December 6, 2022

The DIY Lobotomy

Guest Opinion
By Isiah Smith, Jr. | April 17, 2021

“Did you read the review in The New Yorker of the new Philip Roth biography?” I asked my well-read conservative cousin. (Yes, Black conservatives do exist!)

“No,” he responded. “I don’t read The New Yorker; too liberal.”

“But Roth is the world’s greatest writer to never have won the Nobel Prize for literature,” I responded. "The New Yorker, first published in 1925, publishes rigorously fact-checked articles. It also sets the highest intellectual literacy standards.” 

“Sure. For liberal democrats.”

A revelatory moment, this. With echoes of the illuminating words of Alan Lightman, MIT physicist: “In a lifetime, most people travel no farther than 500 from home.”

Lightman's reference to geographical distance, I believe, applies equally to the geography of the mind. A brain constrained by repetitive notions, repetitive activities, and limited social contacts is a brain that never leaves home. These limitations have serious consequences for optimum brain functioning. Such limited contacts and associations mean never traveling very far mentally from one’s origins. Vast territories of cognitive territory remain unexplored, and callow fetish for the comfort of the familiar sets in.

This is spiritual lobotomy: the blanket refusal to embrace the limitless possibilities of human richness. It occurs when we allow others to think for us, decide whom we associate with, what we believe.

Bulgarian-born American writer Maria Popova suggests, “Who we are and who we become is in large part the combinatorial product of the people and ideas we surround ourselves with — what William Gibson so memorably termed our personal micro-culture. The more different those people are from us, the more they expand the echo chamber of our own mind, the more layered and beautiful the symphony of the spirit becomes.”

A mind limited to only familiar things negatively impacts the frontal lobes! Mental activity circumscribed by a “tribe’s” way of thinking, destroys independent thought and critical thinking. Radicalism becomes the new righteousness.

Asking “What would my tribe (or political party, religion, philosophy, family of origin, culture, etc.) say, think, or do,” impairs the part of one’s brain that's responsible for reasoning, critical thinking, and decision-making is compromised. Beyond the old bromide “use it or lose it,” there’s scientific support for this argument.

According to cognitive psychologists, the frontal lobe, which is located behind the forehead, is responsible for planning, organization, logical thinking, reasoning, and managing emotions — collectively referred to as “executive functions.”  The Barclay Deficits in Executive Functioning Scale is a psychometric scale that screens for problems in this area. It focuses primarily on gross disorders that affect an individual’s ability to get things done, such as work, study, and getting along with others. If not maintained, executive functioning erodes and becomes weak and unreliable.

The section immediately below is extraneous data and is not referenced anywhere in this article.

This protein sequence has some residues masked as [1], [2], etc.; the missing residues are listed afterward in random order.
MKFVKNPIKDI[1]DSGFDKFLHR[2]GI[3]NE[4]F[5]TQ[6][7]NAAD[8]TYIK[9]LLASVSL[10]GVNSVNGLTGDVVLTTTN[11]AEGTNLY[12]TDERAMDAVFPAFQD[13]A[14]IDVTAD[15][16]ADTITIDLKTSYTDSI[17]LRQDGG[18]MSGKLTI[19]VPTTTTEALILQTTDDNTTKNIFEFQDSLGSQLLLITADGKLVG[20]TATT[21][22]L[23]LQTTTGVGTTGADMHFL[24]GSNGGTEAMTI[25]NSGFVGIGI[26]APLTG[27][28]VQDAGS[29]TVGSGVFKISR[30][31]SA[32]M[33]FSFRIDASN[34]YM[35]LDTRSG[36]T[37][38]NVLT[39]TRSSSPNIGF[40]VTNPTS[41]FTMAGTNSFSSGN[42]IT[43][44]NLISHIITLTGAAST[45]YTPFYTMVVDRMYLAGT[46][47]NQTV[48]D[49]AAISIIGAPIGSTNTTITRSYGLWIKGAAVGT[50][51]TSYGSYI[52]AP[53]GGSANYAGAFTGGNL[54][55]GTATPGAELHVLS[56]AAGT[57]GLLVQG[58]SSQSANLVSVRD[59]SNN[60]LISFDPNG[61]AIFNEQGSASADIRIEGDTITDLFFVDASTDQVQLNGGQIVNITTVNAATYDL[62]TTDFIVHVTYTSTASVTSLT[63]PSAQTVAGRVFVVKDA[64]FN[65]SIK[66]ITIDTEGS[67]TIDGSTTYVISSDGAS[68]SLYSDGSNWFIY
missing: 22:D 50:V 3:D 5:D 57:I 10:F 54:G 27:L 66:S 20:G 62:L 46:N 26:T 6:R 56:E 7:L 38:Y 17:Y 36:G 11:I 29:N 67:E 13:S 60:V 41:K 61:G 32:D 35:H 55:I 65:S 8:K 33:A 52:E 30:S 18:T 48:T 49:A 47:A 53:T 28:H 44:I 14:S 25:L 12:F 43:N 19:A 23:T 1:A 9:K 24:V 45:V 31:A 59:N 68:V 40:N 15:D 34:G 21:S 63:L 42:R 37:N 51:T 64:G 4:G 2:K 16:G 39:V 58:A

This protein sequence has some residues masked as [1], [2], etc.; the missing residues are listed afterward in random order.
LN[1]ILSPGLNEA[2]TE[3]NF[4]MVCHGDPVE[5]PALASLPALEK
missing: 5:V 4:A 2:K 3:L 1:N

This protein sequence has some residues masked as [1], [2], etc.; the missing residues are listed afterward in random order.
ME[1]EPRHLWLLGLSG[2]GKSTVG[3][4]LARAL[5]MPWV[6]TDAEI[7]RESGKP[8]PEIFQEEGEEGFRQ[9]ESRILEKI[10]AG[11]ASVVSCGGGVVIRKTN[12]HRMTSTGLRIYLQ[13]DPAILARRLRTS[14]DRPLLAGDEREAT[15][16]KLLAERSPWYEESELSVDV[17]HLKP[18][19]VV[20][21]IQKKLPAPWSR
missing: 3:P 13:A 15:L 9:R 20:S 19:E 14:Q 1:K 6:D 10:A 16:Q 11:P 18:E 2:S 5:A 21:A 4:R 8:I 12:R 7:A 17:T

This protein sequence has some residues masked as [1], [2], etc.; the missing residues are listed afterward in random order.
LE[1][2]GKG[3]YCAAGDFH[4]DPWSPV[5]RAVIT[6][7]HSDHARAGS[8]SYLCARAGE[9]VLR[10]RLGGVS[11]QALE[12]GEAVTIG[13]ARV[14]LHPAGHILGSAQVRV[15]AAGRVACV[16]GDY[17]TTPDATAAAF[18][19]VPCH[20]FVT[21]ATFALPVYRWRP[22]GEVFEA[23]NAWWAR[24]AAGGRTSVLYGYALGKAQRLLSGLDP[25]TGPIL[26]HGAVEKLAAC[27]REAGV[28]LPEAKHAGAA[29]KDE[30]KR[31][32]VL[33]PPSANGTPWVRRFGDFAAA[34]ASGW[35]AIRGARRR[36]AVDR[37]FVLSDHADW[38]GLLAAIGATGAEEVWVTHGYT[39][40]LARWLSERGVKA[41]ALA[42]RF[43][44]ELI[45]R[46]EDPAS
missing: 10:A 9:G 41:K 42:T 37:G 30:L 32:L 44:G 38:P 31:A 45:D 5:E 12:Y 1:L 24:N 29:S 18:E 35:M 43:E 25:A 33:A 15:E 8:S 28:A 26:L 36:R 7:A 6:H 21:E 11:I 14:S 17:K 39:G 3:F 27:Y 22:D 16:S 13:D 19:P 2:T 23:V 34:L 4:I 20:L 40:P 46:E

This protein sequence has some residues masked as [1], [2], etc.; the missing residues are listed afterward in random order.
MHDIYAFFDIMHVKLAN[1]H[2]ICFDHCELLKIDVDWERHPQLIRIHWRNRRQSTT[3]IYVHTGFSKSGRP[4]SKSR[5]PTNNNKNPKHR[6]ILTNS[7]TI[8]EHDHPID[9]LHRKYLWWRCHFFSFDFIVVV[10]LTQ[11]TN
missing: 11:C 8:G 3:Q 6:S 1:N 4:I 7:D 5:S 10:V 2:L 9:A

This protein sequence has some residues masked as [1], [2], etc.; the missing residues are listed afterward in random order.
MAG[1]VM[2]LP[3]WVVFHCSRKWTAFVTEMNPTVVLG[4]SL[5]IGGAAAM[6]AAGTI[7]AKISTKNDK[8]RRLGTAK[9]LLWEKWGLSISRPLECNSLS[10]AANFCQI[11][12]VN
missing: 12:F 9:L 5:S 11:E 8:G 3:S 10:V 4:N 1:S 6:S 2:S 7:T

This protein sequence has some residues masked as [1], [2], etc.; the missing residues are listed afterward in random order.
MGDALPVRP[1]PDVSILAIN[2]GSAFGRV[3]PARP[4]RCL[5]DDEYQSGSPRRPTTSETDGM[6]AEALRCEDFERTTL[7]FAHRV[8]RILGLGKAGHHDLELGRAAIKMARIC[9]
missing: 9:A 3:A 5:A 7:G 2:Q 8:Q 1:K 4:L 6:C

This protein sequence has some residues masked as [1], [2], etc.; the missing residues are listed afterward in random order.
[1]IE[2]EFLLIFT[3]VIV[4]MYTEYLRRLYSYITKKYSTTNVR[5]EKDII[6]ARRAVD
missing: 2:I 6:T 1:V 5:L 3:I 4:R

A recent study published in the medical journal Pain discusses “neglect-like symptoms” that occur following a stroke. The patient loses the ability to move a part of the body because of damage to a region of the brain that controls that body part. This weakness cannot be explained by muscular deficits. Rather, the deficit occurs because a specific region in the brain has been damaged. The patient has to relearn the ability to move, walk or, sometimes even, talk. If the deficits set is left untreated, it becomes permanent. The part of the brain that governs those physical activities atrophies.

If we blindly follow our tribe and embrace the idea that the tribe’s leaders and members are infallible, our frontal lobes malfunction and our executive functioning gets weaker. The Jan. 6 insurrection was probably the direct consequence of its participants’ malfunctioning frontal lobes.

This spiritual lobotomy is different from a medical lobotomy, a form of psychosurgery. That procedure used an icepick to sever connections in the brain’s prefrontal cortex as a way of treating presumed mental disorders. This procedure was done at the expense of a person’s personality and intellect and often reduced the complexity of psychic life. The patient typically lost spontaneity, responsiveness, self-awareness, and self-control, becoming emotionally blunted and intellectually restricted.

Something similar happens when one comes under the sway of a radical group philosophy that teaches that everyone outside the tribe is an enemy — or worse — evil and a traitor. That’s because the human brain is wired to conform and eschews conflict and debate. Our brain would rather wrap itself in the comfort of like-mindedness. That’s not a bad thing if you surround yourself with open-minded people — people who believe in equality, fair play, and respect for the humanity of others.

This desire for agreement and consensus makes it difficult to reject clearly irrational actions and ideas. Thus, if the tribe becomes agitated, angry, and violent, we join happily in the fray.

Unlike physical lobotomies, spiritual lobotomies are reversible. How? An old joke asks, “How many psychologists does it take to change a lightbulb?” Answer: “Only one — but it takes a long time, and the bulb has to want to change.”

Isiah Smith, Jr. is a retired government attorney. 


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